Another place is the TVIS butterfly shaft bushings on any TVIS equipped motors. These can wear out over time and start to leak.

The TPS should be set so the idle switch goes off with the slightest throttle input but it is possible for the throttle to be open slightly and the switch still tripped. If the TPS is not calibrated properly it is possible for the throttle to be open considerably and the circuit to still be tripped. It is best to set the TPS accorgintg to the factory service manual.
Make sure the throttle plate is closing fully and make sure the cable, pedal and actuator move freely through their full range of motion.
A lot of people think that the TPS being out of spec can cause surging. This is not true but if there is any doubt it is always good to inspect it and adjust it if needed because it can cause other issues and is something that is often neglected.

Make sure your coolant temp sensor is working properly and make sure the ECU is getting the signal. On motors that are purely thermostatically controlled  this shouldn't have a significant effect on idle speed but if it thinks it's cold it will run richer. If a motor that has an electronic ISC it can raise idle if it thinks the motor is cold. Also test the electrical ISC and signals to make sure it is electrically working properly.
If none of these do the trick take the ISC apart inspect it, clean it and test it.
 

There is also the BISS (Base Idle Set Screw) This is on the TB and should have a cap on it to keep people from tampering with it.
If your motor is stock and healthy this should never need to be touched.
If your car is idling normally then starts to have an idle problem you should not need to adjust this. You have a problem somewhere else and adjusting the BISS will only be trying to compensate for that problem. If you buy a basket case or if the cap is missing and you don't know what's been done to it or if you rebuild the motor especially if it's not stock and especially if you do something big like cams you may need to adjust the BISS to get your idle to the proper place. I list this last because even though it's one of the easiest things to do it is one of the last things you should try. Of course with the exception of throwing in big cams or something where you know the reason for the idle change.
The 4AGZE is harder to diagnose since the intake is much longer and any leak between the throttlebody and the motor can cause high idle.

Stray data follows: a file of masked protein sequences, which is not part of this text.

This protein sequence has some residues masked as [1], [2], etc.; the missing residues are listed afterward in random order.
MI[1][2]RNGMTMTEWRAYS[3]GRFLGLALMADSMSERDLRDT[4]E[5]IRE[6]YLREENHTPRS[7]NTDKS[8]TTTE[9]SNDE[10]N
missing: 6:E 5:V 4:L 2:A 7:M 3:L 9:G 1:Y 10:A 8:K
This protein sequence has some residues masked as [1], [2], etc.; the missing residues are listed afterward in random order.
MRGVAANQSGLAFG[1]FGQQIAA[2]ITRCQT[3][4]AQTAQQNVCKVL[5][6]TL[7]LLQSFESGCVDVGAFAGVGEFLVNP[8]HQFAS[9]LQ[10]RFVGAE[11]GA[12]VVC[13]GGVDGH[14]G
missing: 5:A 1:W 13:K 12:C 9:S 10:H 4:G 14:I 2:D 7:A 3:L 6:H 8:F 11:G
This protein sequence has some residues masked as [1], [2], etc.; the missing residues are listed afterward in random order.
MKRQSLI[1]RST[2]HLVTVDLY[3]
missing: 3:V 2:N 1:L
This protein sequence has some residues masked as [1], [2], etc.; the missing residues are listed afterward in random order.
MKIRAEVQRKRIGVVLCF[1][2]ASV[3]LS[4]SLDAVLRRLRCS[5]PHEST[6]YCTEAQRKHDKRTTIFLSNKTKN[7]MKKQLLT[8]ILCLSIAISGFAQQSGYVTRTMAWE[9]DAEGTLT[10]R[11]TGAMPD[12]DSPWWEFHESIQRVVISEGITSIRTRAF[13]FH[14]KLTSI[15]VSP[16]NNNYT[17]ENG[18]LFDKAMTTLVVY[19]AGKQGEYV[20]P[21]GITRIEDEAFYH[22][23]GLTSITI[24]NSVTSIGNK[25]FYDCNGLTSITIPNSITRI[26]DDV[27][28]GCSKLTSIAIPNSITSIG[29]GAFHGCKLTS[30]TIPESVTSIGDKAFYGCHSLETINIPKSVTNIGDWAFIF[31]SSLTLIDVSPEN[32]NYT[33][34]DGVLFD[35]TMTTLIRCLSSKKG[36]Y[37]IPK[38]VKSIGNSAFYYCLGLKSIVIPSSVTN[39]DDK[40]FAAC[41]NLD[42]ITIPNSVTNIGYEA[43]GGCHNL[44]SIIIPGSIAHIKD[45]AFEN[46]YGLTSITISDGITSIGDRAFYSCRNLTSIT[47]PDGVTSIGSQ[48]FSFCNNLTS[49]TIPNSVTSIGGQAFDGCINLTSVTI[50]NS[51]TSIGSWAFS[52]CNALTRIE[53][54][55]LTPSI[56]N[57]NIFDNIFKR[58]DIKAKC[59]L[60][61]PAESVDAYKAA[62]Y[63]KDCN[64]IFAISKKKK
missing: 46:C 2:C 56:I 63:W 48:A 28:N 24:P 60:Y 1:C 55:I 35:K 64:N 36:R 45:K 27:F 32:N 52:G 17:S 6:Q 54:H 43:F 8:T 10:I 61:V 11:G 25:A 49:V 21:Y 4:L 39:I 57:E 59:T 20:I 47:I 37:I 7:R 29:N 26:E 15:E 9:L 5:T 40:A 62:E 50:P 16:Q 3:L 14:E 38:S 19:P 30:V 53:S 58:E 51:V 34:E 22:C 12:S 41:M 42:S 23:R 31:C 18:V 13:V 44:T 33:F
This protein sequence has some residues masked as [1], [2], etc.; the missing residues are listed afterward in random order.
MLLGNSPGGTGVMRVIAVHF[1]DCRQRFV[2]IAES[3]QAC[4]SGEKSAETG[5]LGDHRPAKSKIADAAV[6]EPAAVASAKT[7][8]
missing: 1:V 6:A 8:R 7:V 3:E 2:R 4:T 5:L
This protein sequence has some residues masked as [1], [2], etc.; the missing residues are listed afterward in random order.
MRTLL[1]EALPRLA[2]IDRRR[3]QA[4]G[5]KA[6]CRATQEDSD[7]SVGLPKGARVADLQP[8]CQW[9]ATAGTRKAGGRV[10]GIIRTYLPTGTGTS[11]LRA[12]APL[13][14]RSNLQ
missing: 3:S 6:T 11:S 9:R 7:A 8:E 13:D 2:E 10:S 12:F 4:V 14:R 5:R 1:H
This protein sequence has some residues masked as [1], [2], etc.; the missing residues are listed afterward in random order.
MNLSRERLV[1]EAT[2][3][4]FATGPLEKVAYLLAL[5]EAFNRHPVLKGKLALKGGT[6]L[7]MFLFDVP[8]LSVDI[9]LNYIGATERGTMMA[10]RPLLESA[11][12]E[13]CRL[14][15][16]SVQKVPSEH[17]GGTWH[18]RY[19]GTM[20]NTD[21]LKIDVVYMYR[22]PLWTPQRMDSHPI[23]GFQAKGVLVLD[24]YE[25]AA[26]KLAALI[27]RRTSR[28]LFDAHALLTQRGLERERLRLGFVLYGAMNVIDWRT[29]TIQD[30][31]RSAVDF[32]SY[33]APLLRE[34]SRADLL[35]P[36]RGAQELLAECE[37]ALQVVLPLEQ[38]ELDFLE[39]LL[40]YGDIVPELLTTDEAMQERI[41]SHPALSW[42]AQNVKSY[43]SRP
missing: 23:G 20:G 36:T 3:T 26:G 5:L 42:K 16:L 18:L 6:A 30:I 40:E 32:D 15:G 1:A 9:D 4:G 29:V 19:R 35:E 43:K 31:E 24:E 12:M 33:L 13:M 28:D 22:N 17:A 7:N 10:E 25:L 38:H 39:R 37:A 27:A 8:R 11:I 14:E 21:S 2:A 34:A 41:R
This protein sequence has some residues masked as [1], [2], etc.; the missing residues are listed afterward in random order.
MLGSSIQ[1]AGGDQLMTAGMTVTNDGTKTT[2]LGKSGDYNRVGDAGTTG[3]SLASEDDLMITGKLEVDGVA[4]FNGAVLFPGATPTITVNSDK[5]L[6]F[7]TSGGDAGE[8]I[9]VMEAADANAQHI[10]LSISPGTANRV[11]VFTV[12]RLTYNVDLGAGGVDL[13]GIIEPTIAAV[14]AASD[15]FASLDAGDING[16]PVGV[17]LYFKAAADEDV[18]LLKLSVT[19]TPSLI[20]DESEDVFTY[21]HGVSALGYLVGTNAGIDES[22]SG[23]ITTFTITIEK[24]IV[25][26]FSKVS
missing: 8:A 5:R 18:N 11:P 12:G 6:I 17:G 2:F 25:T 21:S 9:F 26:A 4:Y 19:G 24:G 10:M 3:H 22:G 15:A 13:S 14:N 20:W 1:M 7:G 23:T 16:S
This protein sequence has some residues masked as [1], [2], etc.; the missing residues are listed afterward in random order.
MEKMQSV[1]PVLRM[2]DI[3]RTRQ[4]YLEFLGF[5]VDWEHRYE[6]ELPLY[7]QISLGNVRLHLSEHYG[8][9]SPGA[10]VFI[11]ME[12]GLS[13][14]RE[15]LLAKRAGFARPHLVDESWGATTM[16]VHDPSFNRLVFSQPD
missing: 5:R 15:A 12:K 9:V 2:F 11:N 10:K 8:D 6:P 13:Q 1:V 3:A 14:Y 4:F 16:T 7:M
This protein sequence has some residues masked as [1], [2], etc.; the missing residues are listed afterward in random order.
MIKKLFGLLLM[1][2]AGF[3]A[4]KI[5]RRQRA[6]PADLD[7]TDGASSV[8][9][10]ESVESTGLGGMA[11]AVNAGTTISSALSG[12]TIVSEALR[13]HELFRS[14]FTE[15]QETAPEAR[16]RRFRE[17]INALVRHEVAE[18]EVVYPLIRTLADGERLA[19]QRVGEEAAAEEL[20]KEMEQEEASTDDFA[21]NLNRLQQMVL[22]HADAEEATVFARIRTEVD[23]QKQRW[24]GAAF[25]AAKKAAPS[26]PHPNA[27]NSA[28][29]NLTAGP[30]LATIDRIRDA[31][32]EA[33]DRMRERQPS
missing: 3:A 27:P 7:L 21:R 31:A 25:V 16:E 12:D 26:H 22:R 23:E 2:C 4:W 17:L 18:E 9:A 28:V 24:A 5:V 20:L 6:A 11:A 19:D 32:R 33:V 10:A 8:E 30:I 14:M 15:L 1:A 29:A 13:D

The supercharger has a number of ports on it. Hypothetically a leak on any one of these ports or even at the seals in the supercharger could cause an intake leak that is extremely hard to find or diagnose. 

There are a few other things that can effect idle and should be checked while you are at it. It's unlikely these will be primary culprits but they are good things to take care of anyway.
One is making sure the ignition timing is right or at least close. It's kind of a catch 22 because you need it to be idling at the right speed as specified by the FSM  rpm to time it properly but timing can also effect idle speed. You will be able to tell if it's way off though so get it as good as you can. If that doesn't bring you down to a good idle then you need to go back and fix the other problems till your idle comes down enough to time it properly.

Beyond that just make sure everything is healthy and in good working order. Check connectors, grounds, basic tune up stuff. Most of these things are unlikely however bad grounds and electrical connections can do some weird inexplicable stuff and an engine bay in disrepair is always asking for trouble. Always fix the things you know are wrong first even if you think they are unrelated then go from there.

 
 

Terms and accronyms

TPS       

Throttle Position Sensor

AFM

Air Flow Meter

ISC

Idle Speed Controller

FSM

Factory Service Manual

 
 
Here is also a great article with some good information on L-jetronic EFI systems.
http://www.hiperformancestore.com/Ljetronic.htm
 
And another on Toyota L-jetronic.
http://www.autoshop101.com/forms/h24.pdf
 
In fact autoshop101 has a lot of great info on this and other subjects.
 

courtesy of webmatter.de